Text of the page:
As we have just had Father’s Day I have spent some of this weekend looking at the lives of two very different men, Ladis Kristof and Vladek Spiegelman.
These are not two names that perhaps have an instant.. “oh yes” of recognition but they are two people who I have come across, as so much that I come across, in my learning journey, purely by links from contacts I have made, or just from a link in a tweet on Twitter.
Both were from Eastern Europe and both spent time in concentration camps. Ladis was from an aristocratic background and was born in a country that no longer exists, Austria-Hungary. Vladek was a businessman from Poland.
The Second World War changed everything for them. Ladis lost his land and had many adventures in escaping from country to country (but was put into a Concentration Camp in what used to be called Yugoslavia). Vladek, a jew, slowly lost everything that he had and was witness to the “Final Solution” as he saw his young son poisoned by relatives before he could be taken to a concentration camp for extermination.
Both these men were survivors though. They went through what to us would seem extreme deprivation in order to build a new life for themselves after the madness was over.
Ladis knew no english at all but eventually found his way to the U.S.A. Vladek spoke english with a heavy accent and at one point managed to save himself from death whilst in Auschwitz Concentration Camp by teaching the language to a Polish guard. He also finished up in the U.S.A.
In the postwar period the lives of these two men differed greatly. Ladis decided to study Politics and eventually went on to become a Professor of Politics at Portland State University. He ran a large farm with a library in it and would chop wood and hunt well into his 80’s. Vladek ran a business but suffered from ill health due to the privations that he suffered in the war having to starve for so long, face beatings and long route marches. He developed Diabetes and later heart problems.
Both of these men had just one son. Ladis was the father of Nicholas who is now a double Pulitzer prizewinning journalist at the New York Times and a world renowned campaigner for human rights. Vladek was the father of Art who is an internationally renowned cartoonist and the author of an amazing book which is really about the holocaust experiences (and life afterwards) of his father called “Maus” which coincidentally won him the Pulitzer Prize.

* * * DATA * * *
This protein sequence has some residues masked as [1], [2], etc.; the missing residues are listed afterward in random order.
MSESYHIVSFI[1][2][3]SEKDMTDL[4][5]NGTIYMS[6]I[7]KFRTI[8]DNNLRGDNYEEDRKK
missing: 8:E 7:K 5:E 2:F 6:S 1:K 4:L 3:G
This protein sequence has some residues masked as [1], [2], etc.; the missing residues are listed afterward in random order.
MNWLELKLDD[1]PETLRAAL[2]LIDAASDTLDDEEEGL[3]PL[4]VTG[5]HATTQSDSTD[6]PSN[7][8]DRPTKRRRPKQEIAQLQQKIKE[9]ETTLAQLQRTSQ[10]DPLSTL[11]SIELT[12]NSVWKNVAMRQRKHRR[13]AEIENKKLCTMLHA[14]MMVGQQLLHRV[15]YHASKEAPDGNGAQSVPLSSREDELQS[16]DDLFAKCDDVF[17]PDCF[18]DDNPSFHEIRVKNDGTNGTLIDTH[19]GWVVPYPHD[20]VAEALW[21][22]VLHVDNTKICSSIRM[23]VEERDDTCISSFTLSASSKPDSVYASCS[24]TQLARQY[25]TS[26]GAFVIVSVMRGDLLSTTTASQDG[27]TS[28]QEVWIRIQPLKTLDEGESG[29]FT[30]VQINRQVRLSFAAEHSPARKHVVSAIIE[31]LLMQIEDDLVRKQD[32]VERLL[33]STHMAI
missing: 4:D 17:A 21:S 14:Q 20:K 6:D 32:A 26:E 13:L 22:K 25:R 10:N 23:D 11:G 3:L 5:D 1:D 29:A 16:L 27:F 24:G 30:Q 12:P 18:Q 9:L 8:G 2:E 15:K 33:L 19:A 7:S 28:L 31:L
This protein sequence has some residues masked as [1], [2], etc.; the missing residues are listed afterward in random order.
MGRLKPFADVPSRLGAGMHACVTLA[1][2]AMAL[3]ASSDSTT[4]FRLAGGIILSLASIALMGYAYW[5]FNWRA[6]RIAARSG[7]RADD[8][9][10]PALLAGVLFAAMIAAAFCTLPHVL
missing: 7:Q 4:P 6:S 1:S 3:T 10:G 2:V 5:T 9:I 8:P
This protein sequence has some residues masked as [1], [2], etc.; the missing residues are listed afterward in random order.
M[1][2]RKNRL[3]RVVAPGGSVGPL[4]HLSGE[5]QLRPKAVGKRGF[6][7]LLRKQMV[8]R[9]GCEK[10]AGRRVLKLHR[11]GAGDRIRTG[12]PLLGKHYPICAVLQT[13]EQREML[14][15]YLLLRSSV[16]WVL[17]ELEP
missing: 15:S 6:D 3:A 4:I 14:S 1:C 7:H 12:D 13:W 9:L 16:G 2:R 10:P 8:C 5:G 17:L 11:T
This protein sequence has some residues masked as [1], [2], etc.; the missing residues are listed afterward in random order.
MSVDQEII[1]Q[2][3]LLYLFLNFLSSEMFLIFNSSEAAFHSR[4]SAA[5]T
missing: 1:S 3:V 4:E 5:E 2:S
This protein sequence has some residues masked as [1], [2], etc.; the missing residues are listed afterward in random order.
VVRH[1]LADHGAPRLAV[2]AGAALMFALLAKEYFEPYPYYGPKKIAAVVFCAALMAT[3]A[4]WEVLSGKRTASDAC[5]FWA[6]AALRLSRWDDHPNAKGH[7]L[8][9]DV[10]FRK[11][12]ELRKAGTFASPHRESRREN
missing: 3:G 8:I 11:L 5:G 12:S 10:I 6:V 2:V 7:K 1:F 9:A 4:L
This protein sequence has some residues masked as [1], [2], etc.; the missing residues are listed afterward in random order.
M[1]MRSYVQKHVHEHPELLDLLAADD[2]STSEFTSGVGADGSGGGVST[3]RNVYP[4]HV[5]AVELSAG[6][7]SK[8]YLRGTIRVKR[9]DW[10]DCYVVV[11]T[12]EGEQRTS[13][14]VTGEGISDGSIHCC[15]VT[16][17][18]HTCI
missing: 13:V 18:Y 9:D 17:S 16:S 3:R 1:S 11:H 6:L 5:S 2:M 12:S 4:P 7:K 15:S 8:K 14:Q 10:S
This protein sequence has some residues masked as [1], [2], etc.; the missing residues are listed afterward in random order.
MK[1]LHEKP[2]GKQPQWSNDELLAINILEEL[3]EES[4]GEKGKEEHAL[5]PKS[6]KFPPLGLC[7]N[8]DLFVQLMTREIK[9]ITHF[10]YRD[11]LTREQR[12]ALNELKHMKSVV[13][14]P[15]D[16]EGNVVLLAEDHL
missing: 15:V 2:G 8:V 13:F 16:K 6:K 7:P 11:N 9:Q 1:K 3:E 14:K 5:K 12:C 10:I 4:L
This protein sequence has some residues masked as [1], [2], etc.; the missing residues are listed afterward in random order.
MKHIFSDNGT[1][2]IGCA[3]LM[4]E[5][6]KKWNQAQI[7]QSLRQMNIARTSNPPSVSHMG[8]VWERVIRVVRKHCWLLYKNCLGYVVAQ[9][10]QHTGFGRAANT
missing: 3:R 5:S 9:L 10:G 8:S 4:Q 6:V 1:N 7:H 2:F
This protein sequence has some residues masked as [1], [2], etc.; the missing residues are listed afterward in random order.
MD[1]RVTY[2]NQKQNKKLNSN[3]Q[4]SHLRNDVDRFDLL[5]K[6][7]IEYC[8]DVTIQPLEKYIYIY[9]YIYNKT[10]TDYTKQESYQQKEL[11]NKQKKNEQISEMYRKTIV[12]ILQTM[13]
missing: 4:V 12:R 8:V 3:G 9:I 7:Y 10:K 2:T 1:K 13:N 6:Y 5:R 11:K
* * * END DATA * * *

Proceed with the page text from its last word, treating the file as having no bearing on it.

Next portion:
Ladis passed away just a few days ago and below there is a touching article by Nicholas (from the New York Times) in which he talks about his father’s humanity and desire to look at the good in mankind and just what can be achieved in the world. Vladek passed away in August 1982. He was in many ways a bitter man.His beloved wife Anja, who committed suicide in 1968, is buried with him. The power of “Maus” is to show this many-sided man, whose wits managed to get him survival in the horror and devastation that was Auschwitz and to show the person that he became in New York City, after the war, old and miserly full of memories of events that nobody should ever have to witness, living unhappily with a second wife that he chose to hate.
I found the similarities and differences of these two men fascinating and the more so because I finished reading “Maus” just a few hours after I had read the obituary of Ladis from a Twitter link http://www.oregonlive.com/education/index.ssf/2010/06/kris_kristof_concentration_cam.html
They are both fascinating men who fathered two important people. They are both gone now but are very much remembered by their sons and through them by the rest of us.
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- My Dad, My Column, My Loss (kristof.blogs.nytimes.com)
- Mike Schwager: Remembering My Father: His Greatest Lesson to Me Was His Life (huffingtonpost.com)